The nature of change that we are undergoing is significant
The word “journal” in “journalism” is from the French. It means “a daily record, as of occurrences, experiences, or observations: She kept a journal during her European trip.”
Do you see a bird or a rabbit? Likewise, when some people look at social media they see invasion of privacy, triviality, chaos. When other people look at social media they see transparency, connection, engagement.
Reynolds High School Journalism Institute
Social media as a new paradigm of journalism <br />Donica Mensing<br />email@example.com<br />Reynolds School of Journalism<br />
Introduction<br />TED talk by Clay Shirky<br />(TED: Ideas worth sharing)<br />How social media can make history<br />
In networked journalism, the public can get involved in a story before it is reported, contributing facts, questions, and suggestions. The journalists can rely on the public to help report the story… The journalists can and should link to other work on the same story, to source material, and perhaps blog posts from the sources. After the story is published — online, in print, wherever — the public can continue to contribute corrections, questions, facts, and perspective …<br />Jeff Jarvis blogging at:http://www.buzzmachine.com/2006/07/05/networked-journalism/<br />
How can new technologies be harnessed to create an enhanced public service media environment?<br />Paper by Charlie Beckett<br />Director, POLIS, London School of Economics<br />
Social media expands our journalistic paradigm to include social practice as well as professional practice. <br />
Examples<br />Professional editors vs. readers as editors<br />Press to people information flows vs. people to press information flows<br />A gift economy vs. a commercial economy<br />Seeking information vs. seeking democracy<br />Examples taken from “The Weblog: An Extremely Democratic Form in Journalism” by Jay Rosen, NYU journalism professor <br />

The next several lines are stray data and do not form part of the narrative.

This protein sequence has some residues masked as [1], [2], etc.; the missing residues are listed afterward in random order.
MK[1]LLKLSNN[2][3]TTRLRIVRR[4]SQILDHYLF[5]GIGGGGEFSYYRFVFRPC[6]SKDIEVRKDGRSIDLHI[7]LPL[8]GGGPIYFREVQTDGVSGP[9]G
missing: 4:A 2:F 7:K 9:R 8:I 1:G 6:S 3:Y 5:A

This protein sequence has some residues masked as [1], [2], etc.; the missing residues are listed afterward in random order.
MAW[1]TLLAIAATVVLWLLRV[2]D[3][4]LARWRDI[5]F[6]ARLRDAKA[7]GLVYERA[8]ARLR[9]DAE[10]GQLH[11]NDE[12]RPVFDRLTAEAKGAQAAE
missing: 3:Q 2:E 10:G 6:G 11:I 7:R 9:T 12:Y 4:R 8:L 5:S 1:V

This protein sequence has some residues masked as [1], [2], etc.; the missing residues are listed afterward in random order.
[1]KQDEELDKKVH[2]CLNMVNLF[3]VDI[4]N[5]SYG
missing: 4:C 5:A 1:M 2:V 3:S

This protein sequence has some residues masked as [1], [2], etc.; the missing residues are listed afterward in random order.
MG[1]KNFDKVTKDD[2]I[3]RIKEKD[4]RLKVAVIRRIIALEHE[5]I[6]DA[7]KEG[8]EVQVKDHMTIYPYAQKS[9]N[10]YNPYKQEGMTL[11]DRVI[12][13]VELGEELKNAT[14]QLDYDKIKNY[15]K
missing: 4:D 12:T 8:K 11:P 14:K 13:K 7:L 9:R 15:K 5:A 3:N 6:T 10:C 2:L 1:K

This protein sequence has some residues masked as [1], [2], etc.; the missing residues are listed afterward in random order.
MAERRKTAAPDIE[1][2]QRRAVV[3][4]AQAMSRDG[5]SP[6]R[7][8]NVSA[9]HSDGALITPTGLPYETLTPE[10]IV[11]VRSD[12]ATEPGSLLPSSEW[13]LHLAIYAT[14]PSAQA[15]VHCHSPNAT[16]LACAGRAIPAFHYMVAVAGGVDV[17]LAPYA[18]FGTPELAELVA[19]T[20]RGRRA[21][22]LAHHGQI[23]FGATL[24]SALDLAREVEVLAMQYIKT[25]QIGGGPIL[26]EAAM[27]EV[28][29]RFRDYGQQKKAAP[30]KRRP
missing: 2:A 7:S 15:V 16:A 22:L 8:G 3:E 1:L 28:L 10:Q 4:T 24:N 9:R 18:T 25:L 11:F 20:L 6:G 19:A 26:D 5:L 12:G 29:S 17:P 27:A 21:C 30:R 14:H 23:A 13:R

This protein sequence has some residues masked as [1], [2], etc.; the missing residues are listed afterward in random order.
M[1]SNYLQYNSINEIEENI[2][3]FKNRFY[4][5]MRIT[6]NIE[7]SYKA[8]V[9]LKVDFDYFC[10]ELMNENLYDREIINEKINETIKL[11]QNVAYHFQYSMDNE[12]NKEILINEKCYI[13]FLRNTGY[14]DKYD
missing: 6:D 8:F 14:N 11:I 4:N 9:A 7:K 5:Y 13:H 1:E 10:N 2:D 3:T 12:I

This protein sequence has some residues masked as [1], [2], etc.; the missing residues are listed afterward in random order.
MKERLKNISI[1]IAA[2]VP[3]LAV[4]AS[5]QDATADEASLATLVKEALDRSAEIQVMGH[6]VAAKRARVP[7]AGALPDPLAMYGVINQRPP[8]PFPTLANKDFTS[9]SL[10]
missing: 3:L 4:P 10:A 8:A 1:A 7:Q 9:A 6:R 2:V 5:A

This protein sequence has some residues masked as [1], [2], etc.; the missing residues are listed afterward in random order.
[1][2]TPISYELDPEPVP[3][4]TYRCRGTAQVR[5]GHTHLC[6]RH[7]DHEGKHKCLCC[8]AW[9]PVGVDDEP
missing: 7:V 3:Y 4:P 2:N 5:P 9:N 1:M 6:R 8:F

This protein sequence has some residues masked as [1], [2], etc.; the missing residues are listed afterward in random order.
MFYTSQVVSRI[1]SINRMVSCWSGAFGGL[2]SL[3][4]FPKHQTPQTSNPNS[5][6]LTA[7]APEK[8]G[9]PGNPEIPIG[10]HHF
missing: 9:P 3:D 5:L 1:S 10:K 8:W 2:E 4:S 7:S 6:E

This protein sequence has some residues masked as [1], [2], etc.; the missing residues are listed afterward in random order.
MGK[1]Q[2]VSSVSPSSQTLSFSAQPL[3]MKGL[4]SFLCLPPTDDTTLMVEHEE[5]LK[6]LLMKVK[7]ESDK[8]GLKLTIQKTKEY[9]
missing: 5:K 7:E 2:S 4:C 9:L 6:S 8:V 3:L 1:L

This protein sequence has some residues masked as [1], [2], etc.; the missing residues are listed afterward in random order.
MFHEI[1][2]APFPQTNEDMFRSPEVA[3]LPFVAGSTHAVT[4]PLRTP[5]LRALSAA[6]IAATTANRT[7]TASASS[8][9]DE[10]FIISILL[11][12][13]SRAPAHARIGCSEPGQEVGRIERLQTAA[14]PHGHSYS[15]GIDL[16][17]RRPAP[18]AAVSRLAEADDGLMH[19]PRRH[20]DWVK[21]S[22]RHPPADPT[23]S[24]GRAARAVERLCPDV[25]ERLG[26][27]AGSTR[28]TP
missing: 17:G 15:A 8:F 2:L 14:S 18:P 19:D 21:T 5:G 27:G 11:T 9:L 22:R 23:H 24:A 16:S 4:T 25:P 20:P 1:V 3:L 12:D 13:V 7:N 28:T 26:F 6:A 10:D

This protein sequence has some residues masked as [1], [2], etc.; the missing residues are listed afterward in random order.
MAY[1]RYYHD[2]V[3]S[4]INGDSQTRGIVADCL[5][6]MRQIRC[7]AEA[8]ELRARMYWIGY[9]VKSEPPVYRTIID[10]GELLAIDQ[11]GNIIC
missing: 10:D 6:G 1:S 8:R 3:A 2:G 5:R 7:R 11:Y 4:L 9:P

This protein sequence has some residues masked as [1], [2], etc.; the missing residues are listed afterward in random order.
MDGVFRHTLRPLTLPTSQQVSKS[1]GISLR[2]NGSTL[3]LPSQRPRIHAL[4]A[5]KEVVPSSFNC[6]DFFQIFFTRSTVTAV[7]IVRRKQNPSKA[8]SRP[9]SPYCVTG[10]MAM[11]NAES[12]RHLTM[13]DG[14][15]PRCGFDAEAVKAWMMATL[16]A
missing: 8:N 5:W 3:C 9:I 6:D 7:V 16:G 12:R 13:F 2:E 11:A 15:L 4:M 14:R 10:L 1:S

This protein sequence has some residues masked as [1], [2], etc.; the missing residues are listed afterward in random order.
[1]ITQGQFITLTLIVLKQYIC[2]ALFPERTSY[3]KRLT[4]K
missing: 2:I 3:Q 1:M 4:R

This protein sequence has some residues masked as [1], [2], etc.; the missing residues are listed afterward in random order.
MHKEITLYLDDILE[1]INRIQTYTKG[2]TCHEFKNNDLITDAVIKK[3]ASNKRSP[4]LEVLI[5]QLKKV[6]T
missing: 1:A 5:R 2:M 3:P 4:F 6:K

Why should we think it normal to broadcast every personal detail about Anna Nicole Smith or Madonna or Michael Jackson, but then laugh at people who put their own stories and personal details on their own blogs?<br /> Which action is more democratic?<br />Idea from Jay Rosen (ibid.)<br />
How are journalists using Twitter?<br />As a public scanner and personal wire service<br />To enhance reporting, vet ideas<br />To develop beats<br />To connect with audiences<br />To share/publish information immediately<br />To build a personal network<br />
What are the challenges?<br />Focus on immediacy as opposed to long term questions<br />Time away from other tasks<br />Special interests masking themselves as citizens<br />Merging of public and private lives<br />Mixture of rumor, gossip, inaccurate and accurate reporting<br />
Interested in more about Twitter?<br />Check out the social bookmarking site Del.icio.us<br />http://delicious.com/dmensing/twitter<br />Note: So far, teens favor SMS over Twitter<br />
What is social networking?<br />Social Networking in Plain English<br />
Developing a reporting community<br />BeatBlogging.org<br />Public Insight Network<br />MinnPost (and even an advertising community)<br />
Other social media tools<br />Blogging (Blogger and WordPress) (See Scott Rosenberg’s new book on how blogs changed everything)<br />YouTube, Vimeo and Vuvox<br />Flickr<br />Ning<br />Social bookmarking sites, music sharing sites, etc.<br />
Opportunities for education in the journalism classroom<br />How to set circles of intimacy in social networks<br />How to define private and public spaces<br />How to filter and evaluate information (CrapDetection 101)<br />How to find and organize (curate) (IRE)<br />How to build networks online and off<br />How to use these tools to improve journalism<br />
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